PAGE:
I’m very keen on being proactive about radiating these patients. We’re having many debates with our purchasers at the moment about how we have to administer this, because a lot of the data around palliative radiotherapy is uncertain in an era in which patients are living a few months with multi-metastatic disease. It’s not the same treating 1 or 2 metastases in patients who are going to live for years. Durability of control is much more of an issue, and I think that the stereotactic literature is very much trending in favor of dose escalation if you’re treating relatively small numbers of metastases. Where we’re going to be in a few years’ time is that, if the patients have low metastatic burden, we’re going to try to radiate before they ever get a problem—so that’s palliative in a sense, but it’s a very different sort of palliation.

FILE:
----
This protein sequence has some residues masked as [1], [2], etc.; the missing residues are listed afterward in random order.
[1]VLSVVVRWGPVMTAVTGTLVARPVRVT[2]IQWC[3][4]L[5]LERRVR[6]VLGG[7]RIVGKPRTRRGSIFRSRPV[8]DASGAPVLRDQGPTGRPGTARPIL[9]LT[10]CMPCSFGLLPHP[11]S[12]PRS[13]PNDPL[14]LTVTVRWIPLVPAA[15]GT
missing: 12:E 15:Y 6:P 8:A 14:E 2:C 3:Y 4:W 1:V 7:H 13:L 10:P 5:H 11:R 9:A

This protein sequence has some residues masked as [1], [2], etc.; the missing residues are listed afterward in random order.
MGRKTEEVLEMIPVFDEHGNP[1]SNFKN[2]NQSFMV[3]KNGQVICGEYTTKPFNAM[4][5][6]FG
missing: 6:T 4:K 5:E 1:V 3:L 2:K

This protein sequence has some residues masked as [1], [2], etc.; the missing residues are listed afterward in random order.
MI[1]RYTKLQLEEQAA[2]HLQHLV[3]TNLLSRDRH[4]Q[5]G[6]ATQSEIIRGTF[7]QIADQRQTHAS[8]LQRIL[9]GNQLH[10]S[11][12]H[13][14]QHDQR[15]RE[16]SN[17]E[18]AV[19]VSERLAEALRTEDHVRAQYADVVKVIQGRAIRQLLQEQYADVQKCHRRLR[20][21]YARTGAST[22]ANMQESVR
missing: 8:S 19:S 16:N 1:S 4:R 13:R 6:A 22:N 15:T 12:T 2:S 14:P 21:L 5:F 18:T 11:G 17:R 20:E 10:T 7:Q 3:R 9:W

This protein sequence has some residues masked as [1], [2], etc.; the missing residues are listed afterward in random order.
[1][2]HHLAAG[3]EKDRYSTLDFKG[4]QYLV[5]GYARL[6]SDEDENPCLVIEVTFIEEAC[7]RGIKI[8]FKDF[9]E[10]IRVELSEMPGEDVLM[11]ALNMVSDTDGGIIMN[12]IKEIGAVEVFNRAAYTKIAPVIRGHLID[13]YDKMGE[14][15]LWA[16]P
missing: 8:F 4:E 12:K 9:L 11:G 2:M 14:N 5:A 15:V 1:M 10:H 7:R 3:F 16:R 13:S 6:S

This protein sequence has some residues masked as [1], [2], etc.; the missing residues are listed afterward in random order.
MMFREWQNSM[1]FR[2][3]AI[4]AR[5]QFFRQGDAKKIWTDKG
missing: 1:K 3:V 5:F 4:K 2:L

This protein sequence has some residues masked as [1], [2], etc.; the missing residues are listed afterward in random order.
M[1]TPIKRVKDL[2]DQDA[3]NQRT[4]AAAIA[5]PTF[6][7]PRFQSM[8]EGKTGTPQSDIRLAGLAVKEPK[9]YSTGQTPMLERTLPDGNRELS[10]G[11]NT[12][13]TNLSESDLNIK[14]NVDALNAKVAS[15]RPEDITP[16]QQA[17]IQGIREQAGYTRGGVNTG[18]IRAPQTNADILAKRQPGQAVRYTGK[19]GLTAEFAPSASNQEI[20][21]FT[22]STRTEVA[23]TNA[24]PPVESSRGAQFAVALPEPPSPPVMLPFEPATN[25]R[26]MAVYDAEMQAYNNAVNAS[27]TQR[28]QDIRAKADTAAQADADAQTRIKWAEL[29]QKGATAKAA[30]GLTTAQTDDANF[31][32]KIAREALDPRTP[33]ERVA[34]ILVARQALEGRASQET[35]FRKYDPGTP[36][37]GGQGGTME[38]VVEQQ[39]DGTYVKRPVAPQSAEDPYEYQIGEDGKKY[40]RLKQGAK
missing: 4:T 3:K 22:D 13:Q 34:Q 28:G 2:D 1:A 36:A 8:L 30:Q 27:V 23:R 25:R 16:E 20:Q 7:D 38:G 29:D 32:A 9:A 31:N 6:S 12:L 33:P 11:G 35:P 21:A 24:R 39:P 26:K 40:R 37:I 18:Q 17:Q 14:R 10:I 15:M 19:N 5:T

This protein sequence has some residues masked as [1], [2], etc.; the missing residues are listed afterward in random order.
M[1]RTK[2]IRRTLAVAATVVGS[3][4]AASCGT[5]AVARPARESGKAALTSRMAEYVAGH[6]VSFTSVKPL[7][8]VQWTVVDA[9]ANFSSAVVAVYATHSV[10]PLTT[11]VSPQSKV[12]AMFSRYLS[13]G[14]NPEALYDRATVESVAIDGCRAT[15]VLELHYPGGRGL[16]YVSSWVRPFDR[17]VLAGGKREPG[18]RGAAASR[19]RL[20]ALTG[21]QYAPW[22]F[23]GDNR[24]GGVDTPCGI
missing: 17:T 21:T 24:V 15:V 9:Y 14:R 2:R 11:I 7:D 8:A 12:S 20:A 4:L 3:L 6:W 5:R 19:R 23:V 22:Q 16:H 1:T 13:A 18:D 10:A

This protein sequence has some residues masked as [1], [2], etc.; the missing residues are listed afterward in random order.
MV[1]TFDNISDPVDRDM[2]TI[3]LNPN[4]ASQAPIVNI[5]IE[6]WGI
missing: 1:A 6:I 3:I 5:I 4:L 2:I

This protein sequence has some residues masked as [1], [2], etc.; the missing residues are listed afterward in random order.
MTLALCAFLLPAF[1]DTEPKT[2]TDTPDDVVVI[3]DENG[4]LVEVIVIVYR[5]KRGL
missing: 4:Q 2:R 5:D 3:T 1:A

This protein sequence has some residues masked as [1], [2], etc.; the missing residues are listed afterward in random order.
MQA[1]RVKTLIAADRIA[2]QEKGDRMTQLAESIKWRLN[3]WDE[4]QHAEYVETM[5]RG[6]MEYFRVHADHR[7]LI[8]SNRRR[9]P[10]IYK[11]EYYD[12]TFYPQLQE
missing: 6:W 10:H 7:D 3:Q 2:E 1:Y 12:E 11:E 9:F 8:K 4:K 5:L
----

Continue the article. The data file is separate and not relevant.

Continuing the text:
Joe O’Sullivan, MD, FRCPI, FFRRCSI, FRCR: A longer-term strategy. You’re trying to give the patient a longer period of time without symptoms of the bone metastases.
Nicholas James, MD: The second thing is that—and we see this very clearly from the abiraterone [Zytiga] trials, the enzalutamide [Xtandi] trials, and from the docetaxel [Docefrez] portion of STAMPEDE—that if you have an effective anticancer therapy, your rate of symptomatic skeletal events drops. Docetaxel upfront reduced by 40% your risk of SREs 8 years later. It was a profound and long-term effect. In general, the best way to palliate cancer is to treat the cancer, not to do something else.